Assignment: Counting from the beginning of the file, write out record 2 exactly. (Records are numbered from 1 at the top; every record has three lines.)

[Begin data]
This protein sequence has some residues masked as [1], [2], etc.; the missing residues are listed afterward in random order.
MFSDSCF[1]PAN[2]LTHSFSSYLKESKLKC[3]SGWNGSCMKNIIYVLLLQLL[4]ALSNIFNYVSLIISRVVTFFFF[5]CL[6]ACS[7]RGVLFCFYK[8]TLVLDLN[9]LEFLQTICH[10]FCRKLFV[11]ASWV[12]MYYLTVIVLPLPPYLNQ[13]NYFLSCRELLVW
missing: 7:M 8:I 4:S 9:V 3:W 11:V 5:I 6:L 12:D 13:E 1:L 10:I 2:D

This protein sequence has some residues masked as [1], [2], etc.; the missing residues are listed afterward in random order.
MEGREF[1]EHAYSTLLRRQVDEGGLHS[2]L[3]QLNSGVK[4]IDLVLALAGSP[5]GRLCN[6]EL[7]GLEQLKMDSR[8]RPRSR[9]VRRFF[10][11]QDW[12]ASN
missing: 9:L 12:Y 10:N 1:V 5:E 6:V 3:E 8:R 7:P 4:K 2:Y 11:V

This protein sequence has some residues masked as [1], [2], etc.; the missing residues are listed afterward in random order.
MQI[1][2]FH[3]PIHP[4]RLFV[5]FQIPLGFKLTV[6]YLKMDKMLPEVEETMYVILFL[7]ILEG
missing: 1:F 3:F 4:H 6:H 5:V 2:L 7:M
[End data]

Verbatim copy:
This protein sequence has some residues masked as [1], [2], etc.; the missing residues are listed afterward in random order.
MEGREF[1]EHAYSTLLRRQVDEGGLHS[2]L[3]QLNSGVK[4]IDLVLALAGSP[5]GRLCN[6]EL[7]GLEQLKMDSR[8]RPRSR[9]VRRFF[10][11]QDW[12]ASN
missing: 9:L 12:Y 10:N 1:V 5:E 6:V 3:E 8:R 7:P 4:K 2:Y 11:V